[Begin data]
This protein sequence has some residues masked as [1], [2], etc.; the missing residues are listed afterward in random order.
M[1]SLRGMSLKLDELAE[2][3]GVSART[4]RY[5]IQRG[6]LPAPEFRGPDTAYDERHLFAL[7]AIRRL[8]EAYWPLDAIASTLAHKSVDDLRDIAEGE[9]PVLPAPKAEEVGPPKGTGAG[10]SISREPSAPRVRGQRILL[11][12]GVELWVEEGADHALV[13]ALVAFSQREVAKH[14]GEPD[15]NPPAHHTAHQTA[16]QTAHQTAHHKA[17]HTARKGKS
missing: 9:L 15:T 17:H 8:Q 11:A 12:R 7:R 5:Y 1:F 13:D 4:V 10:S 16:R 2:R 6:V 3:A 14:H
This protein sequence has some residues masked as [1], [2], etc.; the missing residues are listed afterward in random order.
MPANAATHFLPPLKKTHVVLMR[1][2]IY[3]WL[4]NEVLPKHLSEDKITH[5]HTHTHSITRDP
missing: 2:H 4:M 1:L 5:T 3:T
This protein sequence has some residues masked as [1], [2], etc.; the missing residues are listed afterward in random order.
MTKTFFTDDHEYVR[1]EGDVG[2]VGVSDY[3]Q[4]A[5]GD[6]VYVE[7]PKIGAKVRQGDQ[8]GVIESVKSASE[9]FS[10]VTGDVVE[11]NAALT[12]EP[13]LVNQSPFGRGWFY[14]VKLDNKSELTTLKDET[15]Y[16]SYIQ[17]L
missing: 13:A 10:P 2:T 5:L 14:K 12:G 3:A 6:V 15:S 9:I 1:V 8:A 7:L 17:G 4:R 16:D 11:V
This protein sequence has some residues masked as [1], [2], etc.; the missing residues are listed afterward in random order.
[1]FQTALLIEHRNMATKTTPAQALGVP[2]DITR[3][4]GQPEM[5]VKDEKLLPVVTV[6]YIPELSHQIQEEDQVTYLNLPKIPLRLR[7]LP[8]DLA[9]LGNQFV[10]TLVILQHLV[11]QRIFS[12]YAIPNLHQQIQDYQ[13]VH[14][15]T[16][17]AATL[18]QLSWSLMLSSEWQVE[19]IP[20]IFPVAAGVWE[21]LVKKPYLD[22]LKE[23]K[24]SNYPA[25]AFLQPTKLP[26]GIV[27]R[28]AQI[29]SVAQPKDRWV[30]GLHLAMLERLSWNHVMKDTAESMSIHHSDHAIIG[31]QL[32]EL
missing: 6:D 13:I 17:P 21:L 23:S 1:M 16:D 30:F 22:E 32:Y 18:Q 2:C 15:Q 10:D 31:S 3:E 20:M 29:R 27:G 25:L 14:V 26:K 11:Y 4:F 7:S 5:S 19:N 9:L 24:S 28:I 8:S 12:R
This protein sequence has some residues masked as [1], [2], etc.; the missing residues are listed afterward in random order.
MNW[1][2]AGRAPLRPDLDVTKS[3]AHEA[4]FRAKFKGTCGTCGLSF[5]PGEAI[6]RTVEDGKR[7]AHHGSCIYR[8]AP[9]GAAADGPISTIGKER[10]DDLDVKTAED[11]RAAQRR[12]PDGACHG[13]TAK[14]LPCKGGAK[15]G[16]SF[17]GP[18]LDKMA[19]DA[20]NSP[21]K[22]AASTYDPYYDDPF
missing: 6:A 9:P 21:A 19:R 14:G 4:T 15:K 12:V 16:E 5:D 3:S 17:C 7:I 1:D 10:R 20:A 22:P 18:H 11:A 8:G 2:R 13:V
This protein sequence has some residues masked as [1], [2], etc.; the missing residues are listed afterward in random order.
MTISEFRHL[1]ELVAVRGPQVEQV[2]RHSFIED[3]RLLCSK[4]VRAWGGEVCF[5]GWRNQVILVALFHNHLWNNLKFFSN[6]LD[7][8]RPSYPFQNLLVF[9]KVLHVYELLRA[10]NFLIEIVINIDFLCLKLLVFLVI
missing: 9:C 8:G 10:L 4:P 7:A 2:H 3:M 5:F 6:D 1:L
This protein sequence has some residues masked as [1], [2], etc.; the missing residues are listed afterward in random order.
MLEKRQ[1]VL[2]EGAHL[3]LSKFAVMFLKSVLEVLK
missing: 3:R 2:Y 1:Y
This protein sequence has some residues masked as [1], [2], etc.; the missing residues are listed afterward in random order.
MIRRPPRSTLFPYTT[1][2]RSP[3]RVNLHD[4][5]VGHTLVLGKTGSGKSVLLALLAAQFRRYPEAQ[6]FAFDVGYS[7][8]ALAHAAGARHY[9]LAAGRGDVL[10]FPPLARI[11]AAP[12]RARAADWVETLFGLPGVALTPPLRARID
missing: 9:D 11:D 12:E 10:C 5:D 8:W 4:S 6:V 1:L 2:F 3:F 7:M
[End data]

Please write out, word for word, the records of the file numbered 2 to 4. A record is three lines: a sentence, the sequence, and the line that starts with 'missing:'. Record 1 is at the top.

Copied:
This protein sequence has some residues masked as [1], [2], etc.; the missing residues are listed afterward in random order.
MPANAATHFLPPLKKTHVVLMR[1][2]IY[3]WL[4]NEVLPKHLSEDKITH[5]HTHTHSITRDP
missing: 2:H 4:M 1:L 5:T 3:T
This protein sequence has some residues masked as [1], [2], etc.; the missing residues are listed afterward in random order.
MTKTFFTDDHEYVR[1]EGDVG[2]VGVSDY[3]Q[4]A[5]GD[6]VYVE[7]PKIGAKVRQGDQ[8]GVIESVKSASE[9]FS[10]VTGDVVE[11]NAALT[12]EP[13]LVNQSPFGRGWFY[14]VKLDNKSELTTLKDET[15]Y[16]SYIQ[17]L
missing: 13:A 10:P 2:T 5:L 14:K 12:G 3:A 6:V 15:S 9:I 1:V 8:A 7:L 17:G 4:R 16:D 11:V
This protein sequence has some residues masked as [1], [2], etc.; the missing residues are listed afterward in random order.
[1]FQTALLIEHRNMATKTTPAQALGVP[2]DITR[3][4]GQPEM[5]VKDEKLLPVVTV[6]YIPELSHQIQEEDQVTYLNLPKIPLRLR[7]LP[8]DLA[9]LGNQFV[10]TLVILQHLV[11]QRIFS[12]YAIPNLHQQIQDYQ[13]VH[14][15]T[16][17]AATL[18]QLSWSLMLSSEWQVE[19]IP[20]IFPVAAGVWE[21]LVKKPYLD[22]LKE[23]K[24]SNYPA[25]AFLQPTKLP[26]GIV[27]R[28]AQI[29]SVAQPKDRWV[30]GLHLAMLERLSWNHVMKDTAESMSIHHSDHAIIG[31]QL[32]EL
missing: 6:D 13:I 17:P 21:L 23:S 1:M 16:D 30:F 22:E 32:Y 18:Q 2:C 15:Q 10:D 31:S 3:E 20:M 29:R 27:G 25:L 14:V 26:K 11:Y 4:F 7:S 5:S 19:N 9:L 24:S 28:I 8:S 12:R